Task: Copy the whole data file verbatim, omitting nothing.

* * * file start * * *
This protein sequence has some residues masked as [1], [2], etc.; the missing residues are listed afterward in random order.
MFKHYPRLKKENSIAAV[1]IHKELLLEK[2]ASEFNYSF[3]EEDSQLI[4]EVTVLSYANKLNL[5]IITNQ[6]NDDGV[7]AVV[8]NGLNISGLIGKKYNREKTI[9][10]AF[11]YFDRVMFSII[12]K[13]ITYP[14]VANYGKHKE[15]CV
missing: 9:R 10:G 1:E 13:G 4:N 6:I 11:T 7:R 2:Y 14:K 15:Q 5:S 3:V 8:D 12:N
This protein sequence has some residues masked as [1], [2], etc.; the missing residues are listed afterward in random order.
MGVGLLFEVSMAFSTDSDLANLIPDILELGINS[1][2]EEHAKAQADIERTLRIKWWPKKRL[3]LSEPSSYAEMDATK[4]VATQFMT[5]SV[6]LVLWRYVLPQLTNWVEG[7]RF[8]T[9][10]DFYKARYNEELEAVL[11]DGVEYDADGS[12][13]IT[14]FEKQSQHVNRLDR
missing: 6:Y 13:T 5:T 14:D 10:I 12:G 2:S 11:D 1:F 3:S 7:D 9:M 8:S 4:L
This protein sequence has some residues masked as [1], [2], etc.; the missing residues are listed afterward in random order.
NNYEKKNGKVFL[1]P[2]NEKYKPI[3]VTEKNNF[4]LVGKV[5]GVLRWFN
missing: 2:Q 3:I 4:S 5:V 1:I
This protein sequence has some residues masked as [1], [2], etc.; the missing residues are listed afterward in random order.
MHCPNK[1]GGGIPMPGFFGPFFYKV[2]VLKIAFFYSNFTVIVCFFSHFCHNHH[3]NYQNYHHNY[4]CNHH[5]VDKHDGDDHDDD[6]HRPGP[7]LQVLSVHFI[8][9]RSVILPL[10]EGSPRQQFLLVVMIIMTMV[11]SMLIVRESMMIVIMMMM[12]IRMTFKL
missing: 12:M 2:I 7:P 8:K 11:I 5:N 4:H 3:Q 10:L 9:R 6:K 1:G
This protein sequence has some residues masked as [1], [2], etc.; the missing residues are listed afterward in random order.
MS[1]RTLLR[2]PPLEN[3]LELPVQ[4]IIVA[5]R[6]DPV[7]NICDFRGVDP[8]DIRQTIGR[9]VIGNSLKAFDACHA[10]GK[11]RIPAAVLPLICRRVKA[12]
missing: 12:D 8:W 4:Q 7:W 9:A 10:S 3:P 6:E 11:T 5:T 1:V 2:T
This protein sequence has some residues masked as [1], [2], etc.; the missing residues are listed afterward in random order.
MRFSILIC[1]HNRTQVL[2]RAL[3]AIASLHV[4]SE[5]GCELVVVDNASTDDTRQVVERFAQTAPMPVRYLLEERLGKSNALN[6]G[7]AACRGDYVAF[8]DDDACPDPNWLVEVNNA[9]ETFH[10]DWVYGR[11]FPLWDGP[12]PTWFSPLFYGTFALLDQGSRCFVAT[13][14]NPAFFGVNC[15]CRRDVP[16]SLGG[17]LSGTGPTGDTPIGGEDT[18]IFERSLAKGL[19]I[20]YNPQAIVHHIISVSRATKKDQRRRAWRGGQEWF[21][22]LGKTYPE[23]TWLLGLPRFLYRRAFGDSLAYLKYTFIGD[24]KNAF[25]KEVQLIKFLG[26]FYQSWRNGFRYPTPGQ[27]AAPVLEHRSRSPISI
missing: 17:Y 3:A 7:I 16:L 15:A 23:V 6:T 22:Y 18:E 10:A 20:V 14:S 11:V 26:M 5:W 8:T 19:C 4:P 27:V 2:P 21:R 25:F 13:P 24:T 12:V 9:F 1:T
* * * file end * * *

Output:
This protein sequence has some residues masked as [1], [2], etc.; the missing residues are listed afterward in random order.
MFKHYPRLKKENSIAAV[1]IHKELLLEK[2]ASEFNYSF[3]EEDSQLI[4]EVTVLSYANKLNL[5]IITNQ[6]NDDGV[7]AVV[8]NGLNISGLIGKKYNREKTI[9][10]AF[11]YFDRVMFSII[12]K[13]ITYP[14]VANYGKHKE[15]CV
missing: 9:R 10:G 1:E 13:G 4:N 6:I 11:T 7:R 2:Y 14:K 15:Q 5:S 3:V 8:D 12:N
This protein sequence has some residues masked as [1], [2], etc.; the missing residues are listed afterward in random order.
MGVGLLFEVSMAFSTDSDLANLIPDILELGINS[1][2]EEHAKAQADIERTLRIKWWPKKRL[3]LSEPSSYAEMDATK[4]VATQFMT[5]SV[6]LVLWRYVLPQLTNWVEG[7]RF[8]T[9][10]DFYKARYNEELEAVL[11]DGVEYDADGS[12][13]IT[14]FEKQSQHVNRLDR
missing: 6:Y 13:T 5:T 14:D 10:I 12:G 2:S 11:D 1:F 3:S 7:D 9:M 8:S 4:L
This protein sequence has some residues masked as [1], [2], etc.; the missing residues are listed afterward in random order.
NNYEKKNGKVFL[1]P[2]NEKYKPI[3]VTEKNNF[4]LVGKV[5]GVLRWFN
missing: 2:Q 3:I 4:S 5:V 1:I
This protein sequence has some residues masked as [1], [2], etc.; the missing residues are listed afterward in random order.
MHCPNK[1]GGGIPMPGFFGPFFYKV[2]VLKIAFFYSNFTVIVCFFSHFCHNHH[3]NYQNYHHNY[4]CNHH[5]VDKHDGDDHDDD[6]HRPGP[7]LQVLSVHFI[8][9]RSVILPL[10]EGSPRQQFLLVVMIIMTMV[11]SMLIVRESMMIVIMMMM[12]IRMTFKL
missing: 12:M 2:I 7:P 8:K 11:I 5:N 4:H 3:Q 10:L 9:R 6:K 1:G
This protein sequence has some residues masked as [1], [2], etc.; the missing residues are listed afterward in random order.
MS[1]RTLLR[2]PPLEN[3]LELPVQ[4]IIVA[5]R[6]DPV[7]NICDFRGVDP[8]DIRQTIGR[9]VIGNSLKAFDACHA[10]GK[11]RIPAAVLPLICRRVKA[12]
missing: 12:D 8:W 4:Q 7:W 9:A 10:S 3:P 6:E 11:T 5:T 1:V 2:T
This protein sequence has some residues masked as [1], [2], etc.; the missing residues are listed afterward in random order.
MRFSILIC[1]HNRTQVL[2]RAL[3]AIASLHV[4]SE[5]GCELVVVDNASTDDTRQVVERFAQTAPMPVRYLLEERLGKSNALN[6]G[7]AACRGDYVAF[8]DDDACPDPNWLVEVNNA[9]ETFH[10]DWVYGR[11]FPLWDGP[12]PTWFSPLFYGTFALLDQGSRCFVAT[13][14]NPAFFGVNC[15]CRRDVP[16]SLGG[17]LSGTGPTGDTPIGGEDT[18]IFERSLAKGL[19]I[20]YNPQAIVHHIISVSRATKKDQRRRAWRGGQEWF[21][22]LGKTYPE[23]TWLLGLPRFLYRRAFGDSLAYLKYTFIGD[24]KNAF[25]KEVQLIKFLG[26]FYQSWRNGFRYPTPGQ[27]AAPVLEHRSRSPISI
missing: 17:Y 3:A 7:I 16:L 15:A 23:V 6:T 22:Y 18:E 10:A 20:V 14:S 11:V 26:M 5:W 8:T 19:C 4:P 27:V 2:P 21:R 25:F 13:P 24:T 12:V 9:F 1:T